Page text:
Here. Read a book. #ldsconf


I suddenly thought to start tweeting #MoLit / #MormonLit stuff during #ldsconf. I wasn’t consistent in my hashtags and not all my examples were ideal and I tended to repeat some works too many times and I wasn’t above being self-promotional, but I wasn’t totally dissatisfied with the results.

I’m putting them here mostly to encourage others to do better.

If I missed any literary tweets by myself or anyone else, put them in the comments and I’ll add them below this point.

10 thoughts on “Here. Read a book. #ldsconf”

  1. Have you read any of the buzz on Mette Harrison’s forthcoming The Bishop’s Wife? Can’t wait to get my hands on it. It should satisfy several of your entries above.

  2. I found Samuelsen’s Gaia to be almost revelatory to me. In conjunction with my own ponderings on The Prodigal Son, it influenced my short story “Allow Me to Introduce Myself” in Monsters & Mormons ( shameless plug and is heavily influencing the philosophy/worldbuilding of the novel I’m writing based on that story.

    Actually, Gaia has informed a lot of what I’ve written since we published Out of the Mount in ways big and small.

    It’s also helped me deal with and resolve a crisis of faith I was having for about three years.

  3. Harrison’s book got a starred review in Publisher’s Weekly, and very good reviews elsewhere. It is that very rare book, a quality novel by an active Mormon about Mormons, published by a national publisher. It will be published December 30th, just in time to slip into this year’s awards schedule.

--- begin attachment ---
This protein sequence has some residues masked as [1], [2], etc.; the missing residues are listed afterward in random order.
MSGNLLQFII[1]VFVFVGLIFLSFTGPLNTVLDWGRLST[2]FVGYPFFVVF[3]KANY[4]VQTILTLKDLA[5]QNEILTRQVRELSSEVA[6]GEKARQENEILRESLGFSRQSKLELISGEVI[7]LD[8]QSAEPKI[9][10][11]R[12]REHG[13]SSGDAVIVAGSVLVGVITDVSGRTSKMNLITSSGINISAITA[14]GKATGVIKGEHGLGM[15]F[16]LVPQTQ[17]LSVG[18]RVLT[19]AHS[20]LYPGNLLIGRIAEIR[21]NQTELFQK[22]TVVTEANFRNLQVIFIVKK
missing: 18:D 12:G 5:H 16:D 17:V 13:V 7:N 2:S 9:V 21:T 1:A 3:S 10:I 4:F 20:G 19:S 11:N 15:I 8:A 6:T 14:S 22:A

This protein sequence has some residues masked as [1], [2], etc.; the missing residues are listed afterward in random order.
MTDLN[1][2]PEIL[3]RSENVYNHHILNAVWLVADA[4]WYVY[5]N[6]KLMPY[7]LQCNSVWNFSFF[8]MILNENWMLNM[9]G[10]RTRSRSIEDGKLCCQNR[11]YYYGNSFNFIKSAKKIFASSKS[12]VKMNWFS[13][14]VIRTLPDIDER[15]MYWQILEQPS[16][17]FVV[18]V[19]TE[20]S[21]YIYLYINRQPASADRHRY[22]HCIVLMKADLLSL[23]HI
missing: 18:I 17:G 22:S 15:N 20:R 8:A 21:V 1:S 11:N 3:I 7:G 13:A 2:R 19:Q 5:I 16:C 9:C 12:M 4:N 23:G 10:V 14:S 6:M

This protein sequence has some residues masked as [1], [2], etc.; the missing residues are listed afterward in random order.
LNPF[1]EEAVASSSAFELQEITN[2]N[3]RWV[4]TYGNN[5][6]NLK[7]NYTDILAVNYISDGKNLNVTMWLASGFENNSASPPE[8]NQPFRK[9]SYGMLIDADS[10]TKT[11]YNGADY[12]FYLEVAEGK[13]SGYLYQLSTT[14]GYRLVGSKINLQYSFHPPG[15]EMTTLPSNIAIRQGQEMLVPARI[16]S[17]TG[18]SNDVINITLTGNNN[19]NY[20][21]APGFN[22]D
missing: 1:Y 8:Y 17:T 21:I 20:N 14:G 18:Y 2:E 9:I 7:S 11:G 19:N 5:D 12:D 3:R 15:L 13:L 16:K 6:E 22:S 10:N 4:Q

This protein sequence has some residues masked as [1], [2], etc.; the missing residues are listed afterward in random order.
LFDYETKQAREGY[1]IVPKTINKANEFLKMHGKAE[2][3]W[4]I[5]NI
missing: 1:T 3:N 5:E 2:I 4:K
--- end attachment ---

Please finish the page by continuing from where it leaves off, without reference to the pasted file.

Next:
4. You can all help it get enough noms. (It probably needs four more, since I’ve already nominated it.) You don’t have to have read the book to nominate it. It definitely deserves consideration; I hope others will go to and nominate it. It takes five seconds.

  5. Novel about scouts, novel with a sacrament scene (several actually), challenges in mortality, and life-changing decisions: No Going Back, by… well. No ships, though.

    It’s hard for me to consider stories featuring musicians without thinking about Card’s “Unaccompanied Sonata” and Songmaster. No explicit Mormon tie-in, though. Although someone I know once commented to me that “Unaccompanied Sonata” depicted a universe where Satan’s plan had been accepted…

  6. Too limiting for me! Hence (among other reasons) why I don’t do Twitter, though I’m sure the discipline would do me good…

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